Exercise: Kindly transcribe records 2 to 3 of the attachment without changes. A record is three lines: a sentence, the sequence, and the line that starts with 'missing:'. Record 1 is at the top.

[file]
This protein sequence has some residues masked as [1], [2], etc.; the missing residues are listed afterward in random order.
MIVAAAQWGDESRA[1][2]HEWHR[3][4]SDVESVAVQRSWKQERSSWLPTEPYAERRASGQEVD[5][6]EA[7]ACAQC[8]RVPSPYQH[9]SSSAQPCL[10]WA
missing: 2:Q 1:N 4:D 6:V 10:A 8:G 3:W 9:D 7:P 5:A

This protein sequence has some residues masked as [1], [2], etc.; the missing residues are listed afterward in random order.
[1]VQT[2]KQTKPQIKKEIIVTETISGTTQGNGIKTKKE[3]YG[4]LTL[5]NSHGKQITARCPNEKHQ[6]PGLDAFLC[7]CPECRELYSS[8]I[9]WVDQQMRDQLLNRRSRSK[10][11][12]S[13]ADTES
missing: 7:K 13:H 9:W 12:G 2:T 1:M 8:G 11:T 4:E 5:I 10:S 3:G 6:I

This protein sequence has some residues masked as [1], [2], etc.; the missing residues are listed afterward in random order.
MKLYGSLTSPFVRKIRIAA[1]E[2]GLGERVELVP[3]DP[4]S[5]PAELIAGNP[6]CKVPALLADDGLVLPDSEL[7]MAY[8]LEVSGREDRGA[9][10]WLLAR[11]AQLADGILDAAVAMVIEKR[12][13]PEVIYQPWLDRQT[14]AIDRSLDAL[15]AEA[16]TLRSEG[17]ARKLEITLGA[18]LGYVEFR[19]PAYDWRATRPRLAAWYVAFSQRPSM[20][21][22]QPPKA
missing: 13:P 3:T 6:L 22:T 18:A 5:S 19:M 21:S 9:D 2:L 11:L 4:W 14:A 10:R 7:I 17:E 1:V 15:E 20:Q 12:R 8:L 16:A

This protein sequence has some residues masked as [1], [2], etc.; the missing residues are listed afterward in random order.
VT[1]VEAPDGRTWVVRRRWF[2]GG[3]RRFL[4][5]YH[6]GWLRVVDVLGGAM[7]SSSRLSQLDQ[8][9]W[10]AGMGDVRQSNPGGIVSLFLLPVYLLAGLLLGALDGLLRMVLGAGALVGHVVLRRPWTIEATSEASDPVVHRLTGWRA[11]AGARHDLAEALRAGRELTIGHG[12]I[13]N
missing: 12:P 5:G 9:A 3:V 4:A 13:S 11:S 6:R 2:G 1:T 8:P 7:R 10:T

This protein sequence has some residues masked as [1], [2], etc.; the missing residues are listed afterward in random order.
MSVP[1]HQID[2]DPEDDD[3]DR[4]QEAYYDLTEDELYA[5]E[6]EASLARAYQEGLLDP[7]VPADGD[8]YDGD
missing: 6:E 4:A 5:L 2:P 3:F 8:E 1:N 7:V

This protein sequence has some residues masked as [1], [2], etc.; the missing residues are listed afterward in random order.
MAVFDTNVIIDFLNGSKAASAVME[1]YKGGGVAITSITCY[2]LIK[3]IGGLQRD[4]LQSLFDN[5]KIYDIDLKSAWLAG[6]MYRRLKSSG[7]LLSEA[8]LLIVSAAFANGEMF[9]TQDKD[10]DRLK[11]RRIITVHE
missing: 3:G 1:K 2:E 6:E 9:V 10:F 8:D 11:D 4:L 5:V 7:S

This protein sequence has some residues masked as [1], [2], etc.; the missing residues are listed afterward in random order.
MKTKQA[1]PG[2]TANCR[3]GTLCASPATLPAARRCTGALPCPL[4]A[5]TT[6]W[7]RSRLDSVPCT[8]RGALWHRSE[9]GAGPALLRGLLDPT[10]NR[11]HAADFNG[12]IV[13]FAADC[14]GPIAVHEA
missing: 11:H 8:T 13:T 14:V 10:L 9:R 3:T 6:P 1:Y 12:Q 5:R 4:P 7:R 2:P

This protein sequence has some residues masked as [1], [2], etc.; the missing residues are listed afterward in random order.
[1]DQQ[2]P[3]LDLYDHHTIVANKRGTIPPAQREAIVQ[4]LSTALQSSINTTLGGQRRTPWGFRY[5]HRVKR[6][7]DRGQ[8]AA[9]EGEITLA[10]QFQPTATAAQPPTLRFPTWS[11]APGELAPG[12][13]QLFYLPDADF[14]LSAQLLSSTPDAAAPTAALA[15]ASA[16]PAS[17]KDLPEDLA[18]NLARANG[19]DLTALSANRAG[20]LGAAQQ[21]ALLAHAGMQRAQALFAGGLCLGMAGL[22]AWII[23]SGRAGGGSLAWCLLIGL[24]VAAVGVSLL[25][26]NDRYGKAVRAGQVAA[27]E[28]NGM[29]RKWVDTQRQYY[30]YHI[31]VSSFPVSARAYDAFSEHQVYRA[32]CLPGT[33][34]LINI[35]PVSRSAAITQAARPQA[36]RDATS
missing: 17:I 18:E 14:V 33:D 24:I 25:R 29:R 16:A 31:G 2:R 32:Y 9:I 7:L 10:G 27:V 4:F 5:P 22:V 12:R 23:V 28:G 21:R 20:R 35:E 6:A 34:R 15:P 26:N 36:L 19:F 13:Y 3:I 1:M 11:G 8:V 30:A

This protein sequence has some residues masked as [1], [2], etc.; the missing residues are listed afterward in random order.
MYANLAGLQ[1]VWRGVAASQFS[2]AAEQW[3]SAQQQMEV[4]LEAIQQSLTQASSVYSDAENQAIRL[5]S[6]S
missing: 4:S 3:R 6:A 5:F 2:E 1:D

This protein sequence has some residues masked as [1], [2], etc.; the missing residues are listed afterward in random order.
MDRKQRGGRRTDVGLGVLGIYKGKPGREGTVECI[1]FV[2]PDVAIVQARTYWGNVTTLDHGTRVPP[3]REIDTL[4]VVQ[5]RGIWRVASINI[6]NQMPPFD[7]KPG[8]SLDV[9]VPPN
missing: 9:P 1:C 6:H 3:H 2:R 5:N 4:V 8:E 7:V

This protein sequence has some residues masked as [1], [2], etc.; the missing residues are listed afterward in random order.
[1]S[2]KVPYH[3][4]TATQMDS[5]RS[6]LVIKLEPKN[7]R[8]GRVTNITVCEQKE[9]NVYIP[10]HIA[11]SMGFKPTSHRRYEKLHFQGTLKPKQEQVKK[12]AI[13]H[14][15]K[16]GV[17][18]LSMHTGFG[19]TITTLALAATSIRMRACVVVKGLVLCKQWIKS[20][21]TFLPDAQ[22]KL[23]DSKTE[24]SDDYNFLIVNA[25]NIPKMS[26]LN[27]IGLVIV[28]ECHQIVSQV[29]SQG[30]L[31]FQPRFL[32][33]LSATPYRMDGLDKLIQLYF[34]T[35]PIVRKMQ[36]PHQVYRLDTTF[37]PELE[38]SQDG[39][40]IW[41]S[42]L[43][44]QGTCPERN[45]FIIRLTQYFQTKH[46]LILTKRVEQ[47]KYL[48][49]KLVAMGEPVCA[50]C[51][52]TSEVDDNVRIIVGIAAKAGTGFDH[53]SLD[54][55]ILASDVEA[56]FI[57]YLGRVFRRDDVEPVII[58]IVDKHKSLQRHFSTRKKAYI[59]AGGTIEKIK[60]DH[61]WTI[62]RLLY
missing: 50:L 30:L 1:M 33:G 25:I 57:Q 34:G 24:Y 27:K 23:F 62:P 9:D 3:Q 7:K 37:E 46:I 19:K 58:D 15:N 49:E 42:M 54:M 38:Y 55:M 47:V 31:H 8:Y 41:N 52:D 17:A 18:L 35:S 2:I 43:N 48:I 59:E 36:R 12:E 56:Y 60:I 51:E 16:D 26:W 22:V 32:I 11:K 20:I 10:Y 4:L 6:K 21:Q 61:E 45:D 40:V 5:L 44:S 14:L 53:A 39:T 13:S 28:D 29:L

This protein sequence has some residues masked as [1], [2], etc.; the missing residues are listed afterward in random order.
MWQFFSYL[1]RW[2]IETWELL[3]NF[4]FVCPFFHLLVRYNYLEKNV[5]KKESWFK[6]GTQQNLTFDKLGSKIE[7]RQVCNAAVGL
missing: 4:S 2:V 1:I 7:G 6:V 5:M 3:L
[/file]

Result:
This protein sequence has some residues masked as [1], [2], etc.; the missing residues are listed afterward in random order.
[1]VQT[2]KQTKPQIKKEIIVTETISGTTQGNGIKTKKE[3]YG[4]LTL[5]NSHGKQITARCPNEKHQ[6]PGLDAFLC[7]CPECRELYSS[8]I[9]WVDQQMRDQLLNRRSRSK[10][11][12]S[13]ADTES
missing: 7:K 13:H 9:W 12:G 2:T 1:M 8:G 11:T 4:E 5:I 10:S 3:G 6:I

This protein sequence has some residues masked as [1], [2], etc.; the missing residues are listed afterward in random order.
MKLYGSLTSPFVRKIRIAA[1]E[2]GLGERVELVP[3]DP[4]S[5]PAELIAGNP[6]CKVPALLADDGLVLPDSEL[7]MAY[8]LEVSGREDRGA[9][10]WLLAR[11]AQLADGILDAAVAMVIEKR[12][13]PEVIYQPWLDRQT[14]AIDRSLDAL[15]AEA[16]TLRSEG[17]ARKLEITLGA[18]LGYVEFR[19]PAYDWRATRPRLAAWYVAFSQRPSM[20][21][22]QPPKA
missing: 13:P 3:T 6:L 22:T 18:A 5:S 19:M 21:S 9:D 2:L 11:L 4:W 14:A 10:R 7:I 17:E 1:V 15:E 20:Q 12:R 8:L 16:A